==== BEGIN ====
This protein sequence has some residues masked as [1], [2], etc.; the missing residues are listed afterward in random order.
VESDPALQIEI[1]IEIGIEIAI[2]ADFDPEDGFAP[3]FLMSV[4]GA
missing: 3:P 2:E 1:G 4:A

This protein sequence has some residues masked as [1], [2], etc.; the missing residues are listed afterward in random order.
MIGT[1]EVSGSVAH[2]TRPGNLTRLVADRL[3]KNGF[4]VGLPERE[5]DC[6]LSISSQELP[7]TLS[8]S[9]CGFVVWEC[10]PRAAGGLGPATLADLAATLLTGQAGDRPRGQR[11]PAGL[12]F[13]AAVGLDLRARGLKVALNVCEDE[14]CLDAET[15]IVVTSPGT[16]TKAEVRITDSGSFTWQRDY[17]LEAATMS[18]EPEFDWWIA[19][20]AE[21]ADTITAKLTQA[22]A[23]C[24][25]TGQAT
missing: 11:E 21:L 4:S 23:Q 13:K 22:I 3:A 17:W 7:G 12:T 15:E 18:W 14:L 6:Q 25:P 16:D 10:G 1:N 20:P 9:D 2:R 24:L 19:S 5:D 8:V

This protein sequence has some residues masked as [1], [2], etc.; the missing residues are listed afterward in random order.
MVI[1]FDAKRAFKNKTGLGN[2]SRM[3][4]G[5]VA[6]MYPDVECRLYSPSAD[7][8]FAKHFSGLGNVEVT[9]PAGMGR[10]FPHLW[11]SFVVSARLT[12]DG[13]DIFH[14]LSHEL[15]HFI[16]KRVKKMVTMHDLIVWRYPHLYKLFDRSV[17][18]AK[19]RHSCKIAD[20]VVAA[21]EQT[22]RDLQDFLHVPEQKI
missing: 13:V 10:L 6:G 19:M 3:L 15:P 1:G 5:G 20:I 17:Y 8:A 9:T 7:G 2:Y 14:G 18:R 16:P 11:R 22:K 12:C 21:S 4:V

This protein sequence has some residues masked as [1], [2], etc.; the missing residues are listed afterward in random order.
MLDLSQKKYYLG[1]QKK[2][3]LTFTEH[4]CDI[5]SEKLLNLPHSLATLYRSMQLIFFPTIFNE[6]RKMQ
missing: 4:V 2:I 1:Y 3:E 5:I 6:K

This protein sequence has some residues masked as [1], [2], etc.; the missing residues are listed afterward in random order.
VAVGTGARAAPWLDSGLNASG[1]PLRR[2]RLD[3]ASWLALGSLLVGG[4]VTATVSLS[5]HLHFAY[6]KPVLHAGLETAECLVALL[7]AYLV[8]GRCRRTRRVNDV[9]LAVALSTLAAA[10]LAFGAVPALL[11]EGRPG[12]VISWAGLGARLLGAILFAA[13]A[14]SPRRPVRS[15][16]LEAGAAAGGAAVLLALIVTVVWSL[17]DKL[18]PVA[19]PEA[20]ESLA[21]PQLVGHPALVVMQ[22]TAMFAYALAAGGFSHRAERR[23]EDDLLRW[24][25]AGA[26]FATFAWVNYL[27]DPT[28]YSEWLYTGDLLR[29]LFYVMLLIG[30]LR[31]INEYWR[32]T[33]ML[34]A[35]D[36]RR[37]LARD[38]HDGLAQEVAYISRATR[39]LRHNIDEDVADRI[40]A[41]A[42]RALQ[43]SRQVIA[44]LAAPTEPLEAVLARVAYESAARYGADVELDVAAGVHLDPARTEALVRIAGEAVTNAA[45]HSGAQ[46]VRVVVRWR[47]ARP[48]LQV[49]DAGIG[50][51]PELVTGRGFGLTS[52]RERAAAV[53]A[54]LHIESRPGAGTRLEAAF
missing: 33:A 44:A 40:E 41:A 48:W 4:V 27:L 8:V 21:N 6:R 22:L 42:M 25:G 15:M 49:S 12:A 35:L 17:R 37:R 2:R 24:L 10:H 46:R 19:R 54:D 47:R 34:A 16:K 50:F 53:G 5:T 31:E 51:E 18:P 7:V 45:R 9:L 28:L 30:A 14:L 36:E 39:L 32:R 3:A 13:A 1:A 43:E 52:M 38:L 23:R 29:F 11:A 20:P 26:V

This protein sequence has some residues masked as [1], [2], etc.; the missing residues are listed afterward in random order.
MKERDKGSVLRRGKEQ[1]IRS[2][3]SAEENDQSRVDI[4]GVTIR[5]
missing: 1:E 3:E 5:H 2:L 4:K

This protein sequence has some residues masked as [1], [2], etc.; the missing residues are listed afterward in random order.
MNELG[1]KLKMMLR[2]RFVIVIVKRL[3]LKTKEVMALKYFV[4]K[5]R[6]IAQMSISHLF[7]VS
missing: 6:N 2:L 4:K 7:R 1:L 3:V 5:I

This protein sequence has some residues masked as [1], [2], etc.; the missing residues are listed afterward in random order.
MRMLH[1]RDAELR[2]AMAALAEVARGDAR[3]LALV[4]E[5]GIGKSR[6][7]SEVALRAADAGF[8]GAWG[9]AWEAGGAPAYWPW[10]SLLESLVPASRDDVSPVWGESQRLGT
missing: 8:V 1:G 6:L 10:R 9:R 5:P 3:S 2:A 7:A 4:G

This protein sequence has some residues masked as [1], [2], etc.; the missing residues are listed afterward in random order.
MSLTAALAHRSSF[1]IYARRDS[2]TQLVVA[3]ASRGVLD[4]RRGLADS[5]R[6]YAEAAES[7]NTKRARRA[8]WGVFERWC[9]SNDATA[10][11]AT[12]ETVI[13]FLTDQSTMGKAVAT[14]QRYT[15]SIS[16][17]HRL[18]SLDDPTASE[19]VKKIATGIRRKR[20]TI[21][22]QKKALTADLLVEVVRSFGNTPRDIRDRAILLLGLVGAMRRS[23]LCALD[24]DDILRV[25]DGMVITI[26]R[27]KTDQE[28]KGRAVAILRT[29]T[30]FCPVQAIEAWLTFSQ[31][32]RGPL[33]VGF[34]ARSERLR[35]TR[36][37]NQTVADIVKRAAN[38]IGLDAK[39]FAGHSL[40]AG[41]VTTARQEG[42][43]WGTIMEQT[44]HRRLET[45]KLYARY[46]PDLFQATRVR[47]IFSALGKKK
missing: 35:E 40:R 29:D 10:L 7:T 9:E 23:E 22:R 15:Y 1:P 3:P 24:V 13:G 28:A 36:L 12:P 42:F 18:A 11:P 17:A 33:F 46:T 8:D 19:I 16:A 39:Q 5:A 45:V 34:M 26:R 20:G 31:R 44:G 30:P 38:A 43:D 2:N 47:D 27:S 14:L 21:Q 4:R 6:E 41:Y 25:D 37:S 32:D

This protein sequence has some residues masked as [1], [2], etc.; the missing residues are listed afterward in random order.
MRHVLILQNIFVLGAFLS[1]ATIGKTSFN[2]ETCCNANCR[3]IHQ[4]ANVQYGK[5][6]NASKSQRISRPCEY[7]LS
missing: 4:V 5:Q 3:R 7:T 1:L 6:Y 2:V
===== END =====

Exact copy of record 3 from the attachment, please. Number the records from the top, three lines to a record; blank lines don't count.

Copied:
This protein sequence has some residues masked as [1], [2], etc.; the missing residues are listed afterward in random order.
MVI[1]FDAKRAFKNKTGLGN[2]SRM[3][4]G[5]VA[6]MYPDVECRLYSPSAD[7][8]FAKHFSGLGNVEVT[9]PAGMGR[10]FPHLW[11]SFVVSARLT[12]DG[13]DIFH[14]LSHEL[15]HFI[16]KRVKKMVTMHDLIVWRYPHLYKLFDRSV[17][18]AK[19]RHSCKIAD[20]VVAA[21]EQT[22]RDLQDFLHVPEQKI
missing: 13:V 10:L 6:G 19:M 3:L 15:P 1:G 5:G 20:I 17:Y 8:A 9:T 7:G 2:Y 14:G 18:R 16:P 11:R 22:K 12:C 21:S 4:V